My very first supercross was at the L.A. Coliseum and I finished fourth. I’m not sure, but I don’t think I had ridden a supercross track before that. The second race was at the Rose Bowl and I finished in second place, right behind Larry Brooks. I had some good rides, but also got hurt as well. In 1986, I got some more podiums. By 1987, I was feeling that I was really in a position to win the championship. I was racing and traveling with Ricky and we came into 1987 feeling really good. But then David got hurt and I started to waiver a little bit. I had a ton of injuries to my wrists and ankles, and was always coming back from being hurt. I finished third in 1987 and it was time to move up to the 250cc class for 1988.
I remember the AMA points system back then didn’t allow a top-three guy very long in the 125cc Class, and it seemed like a lot of guys got bumped up who maybe were not fully ready.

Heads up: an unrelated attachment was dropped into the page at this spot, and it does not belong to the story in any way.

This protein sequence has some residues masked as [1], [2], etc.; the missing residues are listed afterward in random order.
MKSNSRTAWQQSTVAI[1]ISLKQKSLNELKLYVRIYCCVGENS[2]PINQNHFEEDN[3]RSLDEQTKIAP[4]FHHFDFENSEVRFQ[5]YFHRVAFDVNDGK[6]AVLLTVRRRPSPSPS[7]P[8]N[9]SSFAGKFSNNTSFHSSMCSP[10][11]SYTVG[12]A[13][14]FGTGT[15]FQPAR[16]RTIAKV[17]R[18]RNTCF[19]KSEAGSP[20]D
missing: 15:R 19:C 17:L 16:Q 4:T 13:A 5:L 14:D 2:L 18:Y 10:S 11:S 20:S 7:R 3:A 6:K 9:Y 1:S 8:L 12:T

Yeah, for sure. So then in 1988, I came back and was in the 250 Class. I was at the Meadowlands Supercross and was trying to pass [Johnny] O’Mara. I came over a camel back jump, clipped the top and crashed. I thought I broke my back. We went to the hospital, but I was out for a while. Suzuki had a support ride waiting for me, but I lost it and it messed up my whole 1988 season. On a side note, I did become friends with O’Mara and for a little while was living and training with him. Man, that guy was a total animal. It was so cool, here I was this kid, living with my childhood hero and hanging out with him. It was such a great experience, though I wish more of his training rubbed off on me. Johnny was 10 years older than me and taught me a ton. It was a little strange, as I was coming up, and he was getting ready for retirement. I also hung out with RJ [Rick Johnson] a bunch; he would let me sleep in his hotel room. It was funny because I was #99 back then and he was #1. Overall, I was super fortunate to hang with some of the people I did; I really appreciated that. Those were some pretty amazing memories, though I probably took it for granted at the time.